In a recent ruling, a California appellate court upheld a school district's imposition of developer fees on a residential project oriented towards college students, rejecting the developer's argument that the fees were improper because the project would allegedly generate no district students. (AMCAL Chico LLC v. Chico Unified School District
(November 5, 2020)
__ Cal.App.5th. _____ ). The Court borrowed heavily from the decision in Tanimura & Antle Fresh Foods, Inc. v. Salinas
(2019) 34 Cal.App.5th 775, a case in which Lozano Smith served as co-counsel. For more information on Tanimura,
please see Lozano Smith's 2019 Client News Brief Number 44
AMCAL Chico, a private developer of student and workforce housing, developed a "building intended to house college students" within the boundaries of the Chico Unified School District (District). The project contained over 600 beds intended to be leased to students at the local university, with the requirements that all potential occupants be 18 years old and enrolled in a local degree program. AMCAL asserted that its project would not generate District students and was thereby exempt from school impact mitigation fees. AMCAL asserted that rentals would be made by the bed, locks would be placed on each bedroom and bathroom, units would be furnished, there would be a shuttle service to campus, leases would be twelve months, and residential assistants would work with students.
Following a May 2018 trial, the trial court found that "a facility housing college students, such as this one, is not a separate class of residential development. Rather a residential apartment building, such as this one, is a residential apartment building regardless of its present, or intended occupants." The trial court noted that AMCAL's subjective classification of its project did not change the fact that this was a residential apartment building for mitigation fee assessment purposes. The trial court concluded that the mitigation fee assessed by the District was reasonable and the District met its legal burdens.Appellate Court Decision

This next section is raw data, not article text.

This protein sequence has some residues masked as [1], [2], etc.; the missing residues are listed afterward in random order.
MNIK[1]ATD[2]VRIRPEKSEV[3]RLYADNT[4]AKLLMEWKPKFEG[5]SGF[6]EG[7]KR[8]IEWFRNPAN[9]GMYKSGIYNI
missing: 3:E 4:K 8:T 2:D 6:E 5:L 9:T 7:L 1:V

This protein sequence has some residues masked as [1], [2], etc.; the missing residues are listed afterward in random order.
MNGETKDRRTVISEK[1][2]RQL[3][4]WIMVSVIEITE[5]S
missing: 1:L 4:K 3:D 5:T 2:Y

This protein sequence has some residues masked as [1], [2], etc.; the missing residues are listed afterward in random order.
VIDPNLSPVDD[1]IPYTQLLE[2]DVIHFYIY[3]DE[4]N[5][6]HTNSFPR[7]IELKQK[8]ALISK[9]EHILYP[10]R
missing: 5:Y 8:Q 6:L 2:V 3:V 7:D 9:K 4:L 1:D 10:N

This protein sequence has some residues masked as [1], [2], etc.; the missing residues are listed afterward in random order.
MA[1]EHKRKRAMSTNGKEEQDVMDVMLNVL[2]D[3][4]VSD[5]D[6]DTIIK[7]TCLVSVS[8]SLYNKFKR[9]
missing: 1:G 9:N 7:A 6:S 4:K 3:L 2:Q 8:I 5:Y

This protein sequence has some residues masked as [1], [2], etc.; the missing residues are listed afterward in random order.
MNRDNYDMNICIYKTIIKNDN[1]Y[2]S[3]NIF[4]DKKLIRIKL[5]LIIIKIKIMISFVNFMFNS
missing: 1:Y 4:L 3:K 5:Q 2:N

The appellate court upheld the trial court's decision in favor of the District. In reaching its decision, the court quoted Tanimura
extensively. The Appellate Court cited to language in Tanimura
stating that Government Code section 66001, subdivision (a), allows an agency to impose a fee "reasonably related to projected development impacts without tying its analysis to an individual project." The court rejected the developer's claim that a school district must make an individualized determination for each particular project, relying on the conclusion ofTanimura
that a school district must only make its findings based on the general type of construction, such as residential construction. The court also rejected the developer's argument that the District's fees were an unlawful special tax or were an unlawful taking.TakeawaysTanimura
clarified that public agencies, when imposing developer fees, need not consider the specific development project, but only the general type of project
at issue. The AMCAL
case, in its extensive citation to Tanimura
, further strengthens a school district's ability to resist the claims of developers who assert that they should be relieved of fees because few or no students will allegedly be generated by a specific project. Both Tanimura
, which addressed agricultural workforce housing, and AMCAL
acknowledge the reality that the use of residential housing once constructed may change over time, and students may eventually be generated.
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located statewide. Copies of Lozano Smith's Developer Fee Handbook are available for purchase from Lozano Smith's Client Services Department; you can submit your request to firstname.lastname@example.org
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.As the information contained herein is necessarily general, its application to a particular set of facts and circumstances may vary. For this reason, this News Brief does not constitute legal advice. We recommend that you consult with your counsel prior to acting on the information contained herein.